I find that creature count is my biggest offender, but I don't generally have large amounts of flowing liquid in my forts.

However changing the structure of your fort with framerates that low is going to be a pain and a half. There are some things you can turn off in configuration files that may help. The important file here is df/data/init/d_init.txt. In this file you can adjust things like the population cap which would let you avoid having too many dwarves in the first place. You can also turn off temperature calculations which can speed up the game some.

Not knowing a huge amount about your setup, I would recommend turning off temperature, at least temporarily, to get enough speed to work with. Be sure to also reduce your population cap. Otherwise your population will just keep growing and slow you back down again.

I would also confine all your animals to walled off pastures or cages and close off unneeded areas to reduce pathfinding slowdowns. If you have any waterfalls or pumped areas, turning them off could also help.

Some people don't like to use what feels like a bug, but quantum stockpiles can help. Geting all the random junk consolidated is supposed to help framerate.

If some of the random items are things you will never want, like XXPig tail sockXX, You can use a Dwarven Atom Smasher to remove them from the game and no longer spend any CPU cycles at all tracking them. This however is going to be a minor improvement at best, unless you have tens of thousands of worn out socks.

Look at the framerate wiki page and see if any of its other ideas apply in your situation.

  • There is a whole lot more you can do if you start planning around framerate before starting the fort. That information is also on the wiki page that I linked to.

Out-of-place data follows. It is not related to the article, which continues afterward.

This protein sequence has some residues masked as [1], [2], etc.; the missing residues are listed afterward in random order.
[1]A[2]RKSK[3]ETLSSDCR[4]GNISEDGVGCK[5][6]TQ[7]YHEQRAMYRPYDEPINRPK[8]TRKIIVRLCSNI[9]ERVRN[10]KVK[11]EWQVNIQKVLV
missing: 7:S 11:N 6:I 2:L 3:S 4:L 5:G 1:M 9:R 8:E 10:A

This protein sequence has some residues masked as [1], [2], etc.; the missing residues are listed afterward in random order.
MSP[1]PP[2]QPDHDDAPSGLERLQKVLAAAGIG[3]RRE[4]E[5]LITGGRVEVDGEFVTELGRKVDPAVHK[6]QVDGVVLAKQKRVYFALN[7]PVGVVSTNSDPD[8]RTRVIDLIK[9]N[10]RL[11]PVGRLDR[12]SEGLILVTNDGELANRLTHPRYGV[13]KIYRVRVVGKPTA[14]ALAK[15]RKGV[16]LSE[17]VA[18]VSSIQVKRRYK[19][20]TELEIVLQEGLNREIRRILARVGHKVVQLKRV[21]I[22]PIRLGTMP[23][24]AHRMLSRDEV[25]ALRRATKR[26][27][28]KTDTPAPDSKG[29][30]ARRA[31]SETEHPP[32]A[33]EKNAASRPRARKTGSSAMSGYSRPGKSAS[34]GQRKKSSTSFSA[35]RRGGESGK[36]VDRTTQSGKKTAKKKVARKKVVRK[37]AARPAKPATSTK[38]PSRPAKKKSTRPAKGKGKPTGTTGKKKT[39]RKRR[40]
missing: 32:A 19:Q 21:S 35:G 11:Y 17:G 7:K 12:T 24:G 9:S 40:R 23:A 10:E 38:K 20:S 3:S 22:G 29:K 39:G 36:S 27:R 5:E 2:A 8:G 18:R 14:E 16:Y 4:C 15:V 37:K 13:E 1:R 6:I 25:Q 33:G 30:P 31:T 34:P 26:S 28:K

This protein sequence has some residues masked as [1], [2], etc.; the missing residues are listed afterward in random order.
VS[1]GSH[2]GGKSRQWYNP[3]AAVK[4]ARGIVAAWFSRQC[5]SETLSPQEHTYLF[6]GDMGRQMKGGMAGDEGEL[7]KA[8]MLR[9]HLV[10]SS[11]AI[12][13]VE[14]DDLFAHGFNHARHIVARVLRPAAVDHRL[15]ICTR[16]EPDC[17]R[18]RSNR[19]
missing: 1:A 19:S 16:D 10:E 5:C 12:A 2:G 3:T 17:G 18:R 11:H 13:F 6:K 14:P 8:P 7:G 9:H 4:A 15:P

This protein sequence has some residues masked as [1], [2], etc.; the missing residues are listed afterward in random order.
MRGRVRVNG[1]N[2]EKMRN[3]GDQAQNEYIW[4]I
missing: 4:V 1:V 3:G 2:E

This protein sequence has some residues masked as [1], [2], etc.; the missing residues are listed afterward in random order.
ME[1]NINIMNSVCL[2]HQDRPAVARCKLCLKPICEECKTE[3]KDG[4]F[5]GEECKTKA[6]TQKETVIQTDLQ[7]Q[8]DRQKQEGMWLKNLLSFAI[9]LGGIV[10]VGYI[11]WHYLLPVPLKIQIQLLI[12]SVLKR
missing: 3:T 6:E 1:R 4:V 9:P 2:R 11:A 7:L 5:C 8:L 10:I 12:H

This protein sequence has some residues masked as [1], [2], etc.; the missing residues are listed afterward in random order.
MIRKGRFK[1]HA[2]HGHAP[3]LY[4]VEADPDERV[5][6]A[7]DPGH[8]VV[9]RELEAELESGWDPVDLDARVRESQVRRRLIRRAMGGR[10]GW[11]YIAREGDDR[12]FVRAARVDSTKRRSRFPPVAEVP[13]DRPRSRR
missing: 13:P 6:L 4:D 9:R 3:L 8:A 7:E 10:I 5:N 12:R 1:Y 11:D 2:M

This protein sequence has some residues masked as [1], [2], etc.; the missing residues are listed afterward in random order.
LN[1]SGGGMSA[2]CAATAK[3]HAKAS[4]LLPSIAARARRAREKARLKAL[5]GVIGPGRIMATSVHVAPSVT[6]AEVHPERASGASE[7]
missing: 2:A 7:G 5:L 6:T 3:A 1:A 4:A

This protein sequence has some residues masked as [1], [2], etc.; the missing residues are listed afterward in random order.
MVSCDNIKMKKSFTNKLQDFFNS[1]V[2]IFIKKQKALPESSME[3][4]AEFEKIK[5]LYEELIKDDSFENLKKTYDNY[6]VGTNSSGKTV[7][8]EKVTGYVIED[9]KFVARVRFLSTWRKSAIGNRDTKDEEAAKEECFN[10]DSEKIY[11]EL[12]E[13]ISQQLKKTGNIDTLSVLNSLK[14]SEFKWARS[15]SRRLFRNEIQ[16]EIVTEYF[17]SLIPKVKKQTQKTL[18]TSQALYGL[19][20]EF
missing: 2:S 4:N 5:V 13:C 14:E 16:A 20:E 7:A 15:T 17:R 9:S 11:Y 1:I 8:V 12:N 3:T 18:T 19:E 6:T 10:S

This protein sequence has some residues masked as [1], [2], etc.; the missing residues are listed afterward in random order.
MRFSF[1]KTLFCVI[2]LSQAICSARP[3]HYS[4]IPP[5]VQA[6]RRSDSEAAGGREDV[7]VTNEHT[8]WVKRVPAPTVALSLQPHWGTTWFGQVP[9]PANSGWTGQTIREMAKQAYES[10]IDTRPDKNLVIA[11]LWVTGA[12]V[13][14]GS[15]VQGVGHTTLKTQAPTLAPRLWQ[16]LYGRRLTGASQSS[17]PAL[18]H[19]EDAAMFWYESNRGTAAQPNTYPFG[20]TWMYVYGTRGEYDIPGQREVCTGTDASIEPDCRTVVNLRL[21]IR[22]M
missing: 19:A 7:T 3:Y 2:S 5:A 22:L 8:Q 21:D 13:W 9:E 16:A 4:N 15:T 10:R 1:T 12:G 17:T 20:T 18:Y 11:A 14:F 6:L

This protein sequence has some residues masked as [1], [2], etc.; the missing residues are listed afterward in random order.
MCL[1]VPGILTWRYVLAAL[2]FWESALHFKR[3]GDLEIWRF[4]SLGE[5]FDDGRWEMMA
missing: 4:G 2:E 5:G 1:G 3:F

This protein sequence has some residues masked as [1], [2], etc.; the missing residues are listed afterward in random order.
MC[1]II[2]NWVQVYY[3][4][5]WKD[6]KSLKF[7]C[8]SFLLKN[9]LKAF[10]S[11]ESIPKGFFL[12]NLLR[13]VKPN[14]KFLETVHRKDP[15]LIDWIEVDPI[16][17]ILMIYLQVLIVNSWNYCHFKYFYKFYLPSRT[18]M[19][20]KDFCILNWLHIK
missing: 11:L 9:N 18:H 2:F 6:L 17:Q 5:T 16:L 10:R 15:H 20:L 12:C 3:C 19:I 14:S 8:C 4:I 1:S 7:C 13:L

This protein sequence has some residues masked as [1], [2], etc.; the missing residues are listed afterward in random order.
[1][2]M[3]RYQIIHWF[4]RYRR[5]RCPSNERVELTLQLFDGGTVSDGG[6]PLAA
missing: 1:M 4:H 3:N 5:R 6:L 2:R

– Nick
    Commented Mar 3, 2016 at 15:54
  • One thing about choosing an embark site that the wiki doesn't mention is that greater height variance (which can be seen in one of the alternate tab-view modes during site selection) means more z-levels on a map which can be just as CPU intensive as a wider area.
    – Nick
    Commented Mar 5, 2016 at 3:22

Some things can be done:

  • Shut off that dwarven reactor and any sources of moving water
  • Only female animals are useful. Slaughter everything but the females and maybe 1-2 males for breeding
  • For chicks, build a grid of 1x1-rooms with a nest in it, seal each of them with a door
  • For anything grazing, build similar structures, albeit a bit larger. Size depends on creature type unfortunately. Of course, these animals need food and cannot graze inside.
  • Build a dwarven atom smasher and get rid of the junk lying around
  • Make sure that you only dig small corridors, 1 - max 3 spaces wide (and 3 only where there is loads of traffic). Wall off large, unused parts, for example where you mined out for resources. Use the traffic designators, use forbidden for parts that need no maintenance. Use burrows. If your miners only need access to lower levels, restrict them to that. Make burrows as small as possible.